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Cj5 304 v8 or cj7 258 i6

Which cj should I buy?

2754 Views 54 Replies 20 Participants Last post by  KrasnoyarDJn
I have been looking for a cj to buy the last few months and need assistance deciding between two being sold near me.
Usage for the jeep will be low, weekend driver probably minimal highway use. I will be offroading occasionally, maybe 15 times a year, nothing too crazy abuse wise. I wheel at uwahrie national forest and it's pretty tame.
Down the road I will probably sell and get another jeep so I want to keep resale in mind and keep it as close to original as possible. The fun for me is turning crap into a head turner, bang it around on some trails, and do it again.


#1 1979 cj-7: $4,000 obo
258 inline 6
Pros:
Boxed frame
Power steering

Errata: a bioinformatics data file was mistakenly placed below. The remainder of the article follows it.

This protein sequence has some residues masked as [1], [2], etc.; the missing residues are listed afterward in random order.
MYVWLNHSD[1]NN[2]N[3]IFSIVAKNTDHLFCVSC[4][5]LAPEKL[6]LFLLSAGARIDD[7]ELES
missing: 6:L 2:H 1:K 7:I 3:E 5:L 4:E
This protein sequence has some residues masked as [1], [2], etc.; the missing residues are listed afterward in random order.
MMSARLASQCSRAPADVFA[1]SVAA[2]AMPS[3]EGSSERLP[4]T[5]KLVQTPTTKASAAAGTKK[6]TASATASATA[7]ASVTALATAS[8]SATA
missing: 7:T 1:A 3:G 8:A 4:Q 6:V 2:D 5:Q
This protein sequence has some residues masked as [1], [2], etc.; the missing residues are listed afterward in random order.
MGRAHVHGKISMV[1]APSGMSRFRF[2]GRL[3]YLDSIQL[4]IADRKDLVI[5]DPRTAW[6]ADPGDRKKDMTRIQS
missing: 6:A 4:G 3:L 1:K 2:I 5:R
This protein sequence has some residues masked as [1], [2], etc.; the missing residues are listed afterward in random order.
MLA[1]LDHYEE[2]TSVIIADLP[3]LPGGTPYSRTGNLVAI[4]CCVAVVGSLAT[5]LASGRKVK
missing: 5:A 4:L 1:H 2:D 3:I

Has a few new parts under the hood
Still has most of the original parts (which I like)
Cons:
Body is shot. I can weld and have a buddy who can paint so not the end of the world and really dont mind the extra work over the winter.
Amc 20 rear axle
Needs new rims/tires

#2 1973 CJ-5 $5,000 obo
304 v8

Pros:
Pretty much a new tub
Paint is in darn good condition
Motor looks clean to the point where it was definitely refreshed or rebuilt. (Current owner is unsure, po did the motor work.
Frame is painted
Danna 44 rear with 3.73 gearing
Decent rims/tires
Cons:
No power steering
Needs a new t15 transmission or rebuild(2nd pops out)
Original dash controls and the blower motor for heat are gone (I don't care about that honestly but not sure it it would hurt resale later)
C chanel frame

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The 304 CJ5 is more unusual these days but the buy-in feels a bit tall. But with your stated interest it might be the most interesting. If the CJ7 were 304 I wouldn’t be vacillating/ however, the CJ7 will probably be less headaches